National Hurricane Preparedness Week

The 2017 Hurricane Season was a season to remember, especially for those of us in Texas. With June 1st around the corner, everyone along the coastal United States needs to remember the 2017 and use lessons learned to prepare for the 2018 season. To help, the National Weather Service (NWS) has designated May 6 through May 12 as National Hurricane Preparedness Week.

Please join me in helping the NWS spread the word on Social Media throughout the week. NWS has made it event easier. Each day visit to copy and paste their daily updates to Facebook and Twitter.

Here is the daily themes for the week as presented by the NWS.

Sunday, May 6th

2018HAT-Day1-01hpwFind out what types of wind and water hazards could happen where you live, and then start preparing now for how to handle them. Hurricanes are not just a coastal problem. Their impacts can be felt hundreds of miles inland, and significant impacts can occur without it being a major hurricane.

NOAA Coastal Services Historical Hurricane Tracking Tool

Hurricane Return Periods

Monday, May 7th

2018HAT-Day2-01hpwThe first thing you need to do is find out if you live in a storm surge hurricane evacuation zone or if you’re in a home that would be unsafe during a hurricane. If you are, figure out where you’d go and how you’d get there if told to evacuate. You do not need to travel hundreds of miles. Identify someone, perhaps a friend or relative who doesn’t live in a zone or unsafe home, and work it out with them to use their home as your evacuation destination. Be sure to account for your pets, as most local shelters do not permit them. Put the plan in writing for you and those you care about.

Maps of Excavation Zones (Courtesy of Federal Alliance for Safe Homes)

National Storm Surge Risk Maps

Tuesday, May 8th

2018HAT-Day3-01hpwYou’re going to need supplies not just to get through the storm but for the potentially lengthy and unpleasant aftermath. Have enough non-perishable food, water and medicine to last each person in your family a minimum of one week. Electricity and water could be out for at least that long. You’ll need extra cash, a battery-powered radio and flashlights. Many of us have cell phones, and they all run on batteries. You’re going to need a portable, crank or solar powered USB charger.

FEMA Make a Plan

FLASH: Assembling a Disaster Kit

Wednesday, May 9th

2018HAT-Day4-01hpwCall your insurance company or agent and ask for an insurance check-up to make sure you have enough homeowners insurance to repair or even replace your home. Don’t forget coverage for your car or boat. Remember, standard homeowners insurance doesn’t cover flooding. Whether you’re a homeowner or renter, you’ll need a separate policy for it, and it’s available through your company, agent or the National Flood Insurance Program at Act now as flood insurance requires a 30-day waiting period.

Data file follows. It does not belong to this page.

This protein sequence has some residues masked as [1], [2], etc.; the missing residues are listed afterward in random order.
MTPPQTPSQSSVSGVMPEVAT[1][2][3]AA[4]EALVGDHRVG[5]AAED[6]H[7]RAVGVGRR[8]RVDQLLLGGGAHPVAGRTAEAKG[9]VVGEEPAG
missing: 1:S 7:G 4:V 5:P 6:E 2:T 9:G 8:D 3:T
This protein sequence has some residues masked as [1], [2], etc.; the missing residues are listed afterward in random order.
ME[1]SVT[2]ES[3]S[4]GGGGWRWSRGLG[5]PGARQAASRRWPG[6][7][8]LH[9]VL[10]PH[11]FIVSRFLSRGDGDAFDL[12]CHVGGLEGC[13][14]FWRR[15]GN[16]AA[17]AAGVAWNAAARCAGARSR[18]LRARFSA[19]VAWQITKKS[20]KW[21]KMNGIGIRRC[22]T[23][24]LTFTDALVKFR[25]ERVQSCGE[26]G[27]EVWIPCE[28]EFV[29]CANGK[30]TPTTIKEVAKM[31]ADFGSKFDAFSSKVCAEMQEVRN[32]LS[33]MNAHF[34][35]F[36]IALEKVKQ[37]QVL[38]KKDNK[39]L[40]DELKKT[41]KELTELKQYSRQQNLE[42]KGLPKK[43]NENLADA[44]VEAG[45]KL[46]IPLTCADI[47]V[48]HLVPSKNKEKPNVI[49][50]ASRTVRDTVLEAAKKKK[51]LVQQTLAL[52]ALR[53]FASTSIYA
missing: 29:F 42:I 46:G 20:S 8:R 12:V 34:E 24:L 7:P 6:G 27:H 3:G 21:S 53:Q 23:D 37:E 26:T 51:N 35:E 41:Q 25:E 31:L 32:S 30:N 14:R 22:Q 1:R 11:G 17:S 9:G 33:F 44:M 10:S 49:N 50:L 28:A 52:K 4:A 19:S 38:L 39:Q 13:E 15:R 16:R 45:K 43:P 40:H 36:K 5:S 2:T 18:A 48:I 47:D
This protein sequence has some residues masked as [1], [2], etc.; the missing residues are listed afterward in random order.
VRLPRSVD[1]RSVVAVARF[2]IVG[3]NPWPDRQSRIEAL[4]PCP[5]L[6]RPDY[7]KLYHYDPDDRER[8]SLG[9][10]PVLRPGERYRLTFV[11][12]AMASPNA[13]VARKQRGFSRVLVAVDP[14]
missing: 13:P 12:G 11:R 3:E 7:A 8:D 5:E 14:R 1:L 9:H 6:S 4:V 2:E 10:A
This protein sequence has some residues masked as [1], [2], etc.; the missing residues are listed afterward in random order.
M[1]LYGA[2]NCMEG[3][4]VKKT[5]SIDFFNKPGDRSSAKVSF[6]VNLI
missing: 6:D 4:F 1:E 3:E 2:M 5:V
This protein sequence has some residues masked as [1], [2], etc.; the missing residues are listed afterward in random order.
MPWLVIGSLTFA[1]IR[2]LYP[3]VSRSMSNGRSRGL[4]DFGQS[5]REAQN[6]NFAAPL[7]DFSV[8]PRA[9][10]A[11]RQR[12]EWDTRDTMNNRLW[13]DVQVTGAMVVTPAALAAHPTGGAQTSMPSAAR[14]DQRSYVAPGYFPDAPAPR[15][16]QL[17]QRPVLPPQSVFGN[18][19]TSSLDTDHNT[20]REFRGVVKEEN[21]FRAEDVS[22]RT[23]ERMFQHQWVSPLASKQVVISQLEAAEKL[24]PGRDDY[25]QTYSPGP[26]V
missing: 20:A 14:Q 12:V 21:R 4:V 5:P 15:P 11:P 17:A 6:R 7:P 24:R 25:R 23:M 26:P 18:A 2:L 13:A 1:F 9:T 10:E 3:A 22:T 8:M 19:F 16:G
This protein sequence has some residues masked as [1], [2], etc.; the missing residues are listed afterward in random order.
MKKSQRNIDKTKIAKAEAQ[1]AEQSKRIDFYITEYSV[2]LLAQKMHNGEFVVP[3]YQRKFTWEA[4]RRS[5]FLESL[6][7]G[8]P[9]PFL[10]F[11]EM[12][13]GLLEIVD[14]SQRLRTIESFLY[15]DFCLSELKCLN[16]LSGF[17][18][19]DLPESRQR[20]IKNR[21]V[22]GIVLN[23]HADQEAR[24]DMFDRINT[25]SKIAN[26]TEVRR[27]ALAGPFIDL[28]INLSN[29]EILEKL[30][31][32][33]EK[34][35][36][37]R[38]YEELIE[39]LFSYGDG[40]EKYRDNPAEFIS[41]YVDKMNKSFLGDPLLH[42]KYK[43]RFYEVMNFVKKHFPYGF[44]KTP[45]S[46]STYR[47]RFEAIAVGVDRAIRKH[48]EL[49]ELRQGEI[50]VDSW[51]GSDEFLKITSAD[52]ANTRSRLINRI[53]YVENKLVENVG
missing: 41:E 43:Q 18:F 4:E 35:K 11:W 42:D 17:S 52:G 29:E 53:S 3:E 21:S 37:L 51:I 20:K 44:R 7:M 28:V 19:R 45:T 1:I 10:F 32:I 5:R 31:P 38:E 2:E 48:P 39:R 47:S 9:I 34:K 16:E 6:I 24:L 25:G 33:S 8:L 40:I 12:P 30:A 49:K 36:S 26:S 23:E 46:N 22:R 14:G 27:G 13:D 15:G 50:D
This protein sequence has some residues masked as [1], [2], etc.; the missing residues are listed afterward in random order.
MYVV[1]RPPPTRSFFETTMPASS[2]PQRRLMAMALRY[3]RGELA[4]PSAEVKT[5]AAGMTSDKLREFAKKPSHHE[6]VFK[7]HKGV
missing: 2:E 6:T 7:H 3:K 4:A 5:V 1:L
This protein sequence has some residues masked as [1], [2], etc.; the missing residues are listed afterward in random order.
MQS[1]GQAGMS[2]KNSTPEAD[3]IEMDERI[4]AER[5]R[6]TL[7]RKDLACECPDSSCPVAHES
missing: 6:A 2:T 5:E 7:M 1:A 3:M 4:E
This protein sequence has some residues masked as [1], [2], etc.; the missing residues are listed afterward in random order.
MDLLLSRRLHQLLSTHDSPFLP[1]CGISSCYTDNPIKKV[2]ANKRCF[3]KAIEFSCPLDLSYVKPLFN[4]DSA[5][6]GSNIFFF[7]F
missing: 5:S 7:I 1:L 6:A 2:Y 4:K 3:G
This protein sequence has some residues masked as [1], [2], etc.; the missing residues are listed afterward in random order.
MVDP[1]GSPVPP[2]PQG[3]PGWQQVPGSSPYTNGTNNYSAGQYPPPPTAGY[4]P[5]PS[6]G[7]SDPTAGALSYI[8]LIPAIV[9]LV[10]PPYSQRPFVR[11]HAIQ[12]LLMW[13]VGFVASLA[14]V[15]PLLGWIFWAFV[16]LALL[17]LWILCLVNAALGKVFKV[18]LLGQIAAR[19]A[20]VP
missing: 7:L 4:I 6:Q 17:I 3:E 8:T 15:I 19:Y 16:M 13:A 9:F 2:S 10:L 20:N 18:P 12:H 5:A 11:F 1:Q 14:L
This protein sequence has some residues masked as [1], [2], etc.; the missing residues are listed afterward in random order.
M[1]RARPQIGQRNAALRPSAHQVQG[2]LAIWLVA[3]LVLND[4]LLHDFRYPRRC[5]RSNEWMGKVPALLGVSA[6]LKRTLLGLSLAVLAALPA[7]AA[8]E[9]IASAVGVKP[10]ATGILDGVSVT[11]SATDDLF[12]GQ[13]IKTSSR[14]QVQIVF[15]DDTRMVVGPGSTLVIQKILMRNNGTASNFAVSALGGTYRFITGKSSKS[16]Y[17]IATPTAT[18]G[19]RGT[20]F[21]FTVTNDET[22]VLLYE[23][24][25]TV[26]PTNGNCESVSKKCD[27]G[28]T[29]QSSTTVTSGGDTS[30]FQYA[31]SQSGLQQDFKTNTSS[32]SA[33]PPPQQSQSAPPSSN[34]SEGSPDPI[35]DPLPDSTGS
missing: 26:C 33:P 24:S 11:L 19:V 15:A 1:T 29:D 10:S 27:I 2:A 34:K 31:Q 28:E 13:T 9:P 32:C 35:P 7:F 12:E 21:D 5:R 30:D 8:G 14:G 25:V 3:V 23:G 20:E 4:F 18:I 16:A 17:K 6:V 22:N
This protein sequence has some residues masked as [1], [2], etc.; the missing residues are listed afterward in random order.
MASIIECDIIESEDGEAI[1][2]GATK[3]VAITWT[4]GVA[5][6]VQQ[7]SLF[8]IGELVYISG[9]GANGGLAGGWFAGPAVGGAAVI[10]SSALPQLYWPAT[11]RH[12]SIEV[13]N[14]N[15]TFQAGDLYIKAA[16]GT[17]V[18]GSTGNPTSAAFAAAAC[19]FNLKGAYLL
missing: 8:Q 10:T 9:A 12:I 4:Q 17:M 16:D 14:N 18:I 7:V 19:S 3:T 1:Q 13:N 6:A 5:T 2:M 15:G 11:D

FLASH Insurance Guide: If Disaster Strikes, Will You be Covered?

Thursday, May 10th

2018HAT-Day5-01hpwIf you plan to ride out the storm in your home, make sure it is in good repair and up to local hurricane building code specifications. Many of these retrofits do not cost much or take as long to do as you may think. Have the proper plywood, steel or aluminum panels to board up the windows and doors. Remember, the garage door is the most vulnerable part of the home, so it must be able to withstand the winds.

FEMA Mitigation

FLASH: Prepare your Home

FLASH: How-to Videos 

Friday, May 11th

2018HAT-Day6-01hpwMany Americans rely on their neighbors after a disaster, but there are also many ways you can help your neighbors before a hurricane approaches. Learn about all the different actions you and your neighbors can take to prepare and recover from the hazards associated with hurricanes. Start the conversation now with these Neighbor Helping Neighbor strategies.

National Hurricane Center (NHC) Prepare

FEMA PrepareAthon Guide

NWS Hurricane Safety

Saturday, May 12th

2018HAT-Day7-01hpwThe time to prepare for a hurricane is before the season begins, when you have the time and are not under pressure. If you wait until a hurricane is on your doorstep, the odds are that you will be under duress and will make the wrong decisions. Take the time now to write down your hurricane plan. Know where you will ride out the storm and get your supplies now. You don’t want to be standing in long lines when a hurricane warning is issued. Those supplies that you need will probably be sold out by the time you reach the front of the line. Being prepared, before a hurricane threatens, makes you resilient to the hurricane impacts of wind and water. It will mean the difference between your being a hurricane victim and a hurricane survivor.

FEMA Make a Plan

FLASH: Prepare your Home

NOAA WeatherReady Nation Hurricane Training Module

Hurricane Preparation and response does not stop May 12th. Stay update to speed by visiting this site as well as all the links shared above.

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